4 Tips for First-Time Kitchen Gardeners

While spring rekindles the urge to shop local farmers markets for the most colorful fresh fruits and vegetables, why not consider planting your very own kitchen garden?

A kitchen garden is simply an area where you plant your own vegetables, fruits and herbs to use in your kitchen. Whether in containers or dug right into your backyard, there's just something about being able to pick fresh cherry tomatoes or sprigs of your favorite herbs, and then combine them into a fresh meal for your family. While gardening may seem like an overwhelming process, it really can be quite fun and fulfilling.

Before you plant your first seed, consider these four tips:

Start Small

Think about the space that works best for you. Space can mean all sorts of things – containers sitting on a porch step, a backyard big enough to dig into, a few raised garden beds, or even landscaping around the house. Just note that a good gardening space receives at least six hours of sunlight per day and has a convenient water source, too.

Know and Grow What You Like

During your next family meal, discuss the idea of growing a kitchen garden. When the whole family is involved in the planning process, the whole family will be more committed to the tasks of planting, weeding and harvesting. Grab a notebook to jot down ideas as you converse and ask everyone to share a favorite vegetable. Start with planting your family's favorites.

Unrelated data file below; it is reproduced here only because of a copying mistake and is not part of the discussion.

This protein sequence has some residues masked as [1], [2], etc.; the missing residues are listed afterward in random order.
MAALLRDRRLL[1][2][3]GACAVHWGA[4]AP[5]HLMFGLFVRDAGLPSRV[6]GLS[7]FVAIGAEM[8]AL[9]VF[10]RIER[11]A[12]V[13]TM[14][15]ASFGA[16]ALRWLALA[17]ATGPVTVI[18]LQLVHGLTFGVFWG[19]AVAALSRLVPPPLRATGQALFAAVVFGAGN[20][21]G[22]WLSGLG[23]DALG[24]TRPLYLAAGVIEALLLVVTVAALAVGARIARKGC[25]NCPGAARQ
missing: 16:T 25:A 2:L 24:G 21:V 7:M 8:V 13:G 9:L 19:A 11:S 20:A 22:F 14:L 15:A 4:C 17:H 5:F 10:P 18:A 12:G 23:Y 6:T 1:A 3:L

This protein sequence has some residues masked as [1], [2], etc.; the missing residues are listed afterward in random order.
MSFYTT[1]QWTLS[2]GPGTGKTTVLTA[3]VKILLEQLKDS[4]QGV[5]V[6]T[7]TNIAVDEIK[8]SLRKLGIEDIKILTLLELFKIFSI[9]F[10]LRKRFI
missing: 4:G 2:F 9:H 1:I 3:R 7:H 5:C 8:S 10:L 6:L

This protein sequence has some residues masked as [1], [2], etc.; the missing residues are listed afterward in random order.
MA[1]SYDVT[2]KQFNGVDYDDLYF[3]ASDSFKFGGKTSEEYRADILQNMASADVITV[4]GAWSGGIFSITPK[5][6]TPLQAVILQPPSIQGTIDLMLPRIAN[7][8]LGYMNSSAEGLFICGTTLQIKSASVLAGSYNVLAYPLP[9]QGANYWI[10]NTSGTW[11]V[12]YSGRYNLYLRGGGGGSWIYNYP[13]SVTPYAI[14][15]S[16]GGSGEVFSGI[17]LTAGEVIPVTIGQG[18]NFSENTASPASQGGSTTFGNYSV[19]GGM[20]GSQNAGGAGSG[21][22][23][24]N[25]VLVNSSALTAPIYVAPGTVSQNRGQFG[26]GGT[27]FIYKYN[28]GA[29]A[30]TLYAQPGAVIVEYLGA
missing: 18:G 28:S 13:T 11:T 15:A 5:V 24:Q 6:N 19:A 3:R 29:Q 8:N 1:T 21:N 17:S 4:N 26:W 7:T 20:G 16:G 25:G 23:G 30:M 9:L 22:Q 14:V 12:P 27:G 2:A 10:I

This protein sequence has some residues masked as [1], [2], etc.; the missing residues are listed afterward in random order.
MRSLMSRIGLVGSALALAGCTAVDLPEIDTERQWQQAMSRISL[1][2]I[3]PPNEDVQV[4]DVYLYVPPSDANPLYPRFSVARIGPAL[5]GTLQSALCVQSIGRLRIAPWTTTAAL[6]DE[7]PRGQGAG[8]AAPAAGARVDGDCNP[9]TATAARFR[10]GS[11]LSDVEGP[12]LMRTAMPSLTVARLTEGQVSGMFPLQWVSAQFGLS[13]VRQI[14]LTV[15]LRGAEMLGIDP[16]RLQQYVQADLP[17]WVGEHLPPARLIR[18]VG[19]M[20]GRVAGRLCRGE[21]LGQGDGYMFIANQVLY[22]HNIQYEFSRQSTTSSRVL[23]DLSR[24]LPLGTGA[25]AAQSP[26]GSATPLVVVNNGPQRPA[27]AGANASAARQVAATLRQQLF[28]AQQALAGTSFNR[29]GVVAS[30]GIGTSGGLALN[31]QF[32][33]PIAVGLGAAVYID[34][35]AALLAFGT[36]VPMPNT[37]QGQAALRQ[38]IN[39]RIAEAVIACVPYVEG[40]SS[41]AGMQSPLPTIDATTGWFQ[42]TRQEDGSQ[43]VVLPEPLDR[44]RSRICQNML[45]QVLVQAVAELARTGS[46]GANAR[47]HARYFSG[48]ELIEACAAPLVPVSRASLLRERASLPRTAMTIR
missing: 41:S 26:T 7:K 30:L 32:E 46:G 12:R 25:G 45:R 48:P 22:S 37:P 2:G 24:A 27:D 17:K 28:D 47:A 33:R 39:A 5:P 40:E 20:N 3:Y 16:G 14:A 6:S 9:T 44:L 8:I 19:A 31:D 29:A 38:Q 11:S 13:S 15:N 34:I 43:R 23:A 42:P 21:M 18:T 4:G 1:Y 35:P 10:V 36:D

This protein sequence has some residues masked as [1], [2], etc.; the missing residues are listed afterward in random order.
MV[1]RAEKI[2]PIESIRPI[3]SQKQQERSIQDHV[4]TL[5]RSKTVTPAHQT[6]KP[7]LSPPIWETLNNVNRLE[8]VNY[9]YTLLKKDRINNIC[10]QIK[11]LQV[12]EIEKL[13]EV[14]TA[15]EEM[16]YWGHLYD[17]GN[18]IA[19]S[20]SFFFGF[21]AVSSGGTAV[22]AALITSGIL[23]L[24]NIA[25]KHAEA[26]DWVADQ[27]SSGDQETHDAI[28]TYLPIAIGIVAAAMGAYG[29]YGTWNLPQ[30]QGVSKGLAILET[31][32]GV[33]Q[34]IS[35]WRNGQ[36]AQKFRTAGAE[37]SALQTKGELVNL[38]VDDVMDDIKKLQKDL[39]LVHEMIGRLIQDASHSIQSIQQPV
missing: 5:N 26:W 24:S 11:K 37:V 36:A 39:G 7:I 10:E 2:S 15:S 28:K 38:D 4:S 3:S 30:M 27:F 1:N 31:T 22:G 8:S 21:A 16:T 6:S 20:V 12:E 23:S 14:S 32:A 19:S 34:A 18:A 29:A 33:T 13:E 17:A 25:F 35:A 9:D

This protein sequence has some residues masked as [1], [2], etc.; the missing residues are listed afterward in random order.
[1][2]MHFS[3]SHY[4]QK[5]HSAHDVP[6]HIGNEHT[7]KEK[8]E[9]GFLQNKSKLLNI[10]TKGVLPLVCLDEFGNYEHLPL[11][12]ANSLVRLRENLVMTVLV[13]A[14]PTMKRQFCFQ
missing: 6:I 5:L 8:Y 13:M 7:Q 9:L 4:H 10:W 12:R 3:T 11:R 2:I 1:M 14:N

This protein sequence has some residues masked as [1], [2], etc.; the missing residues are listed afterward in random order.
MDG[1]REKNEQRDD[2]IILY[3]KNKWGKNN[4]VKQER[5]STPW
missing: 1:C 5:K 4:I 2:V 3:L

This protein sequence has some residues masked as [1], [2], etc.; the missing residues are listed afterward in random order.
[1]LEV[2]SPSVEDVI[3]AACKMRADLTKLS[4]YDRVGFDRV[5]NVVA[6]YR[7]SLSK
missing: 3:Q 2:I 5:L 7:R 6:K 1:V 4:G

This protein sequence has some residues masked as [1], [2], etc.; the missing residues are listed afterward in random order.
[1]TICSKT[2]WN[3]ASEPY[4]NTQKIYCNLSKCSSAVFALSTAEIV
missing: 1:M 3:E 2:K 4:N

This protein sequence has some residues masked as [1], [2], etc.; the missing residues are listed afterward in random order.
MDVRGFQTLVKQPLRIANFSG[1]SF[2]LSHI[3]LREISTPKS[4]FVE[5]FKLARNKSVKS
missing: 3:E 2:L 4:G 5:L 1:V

But maybe your kids don't have a favorite vegetable…yet! When I taught gardening classes, I always had a bunch of kids tell me they didn't like tomatoes, but they did like ketchup and pizza. They were surprised to know those foods start with a tomato. You might try doing the same thing with some of your family's favorite foods.

Set Gardening Goals

Are you aiming for a learning experience, or do you want to grow enough tomatoes to preserve by the end of the gardening season? Are you able to fit in a 15-minute garden walk each day, where family members can pull a few weeds, water a few plants and eventually harvest those fresh vegetables, herbs and fruits? Or, are you looking for less commitment? Having your goals in mind will allow you to focus your time and energy on what you truly hope to harvest.

Dig the Dirt

Finally, remember that good soil grows good food. Last year we planted sweet corn in our garden. As it grew, the leaves turned yellow and produced ears of corn that were only half-developed with kernels. Why? Poor soil. Before growing anything in the ground, purchase an inexpensive soil analysis kit from your local garden nursery or hardware store to identify the health of your soil. You can even work with your local agricultural extension office to learn more about the quality of your area's soil. The good news is that even if you have poor soil, it's an easy problem to fix.

Now, it's time to get growing! 

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Jen Haugen
Jen Haugen, RDN, LD, is a kitchen nutrition consultant based in Minnesota. She loves all things Midwest (hello, hotdish!), she gardens, and loves to bring joy into the kitchen with tools that make cooking fun! She blogs at www.jenhaugen.com. Follow her on Twitter, Instagram and Facebook.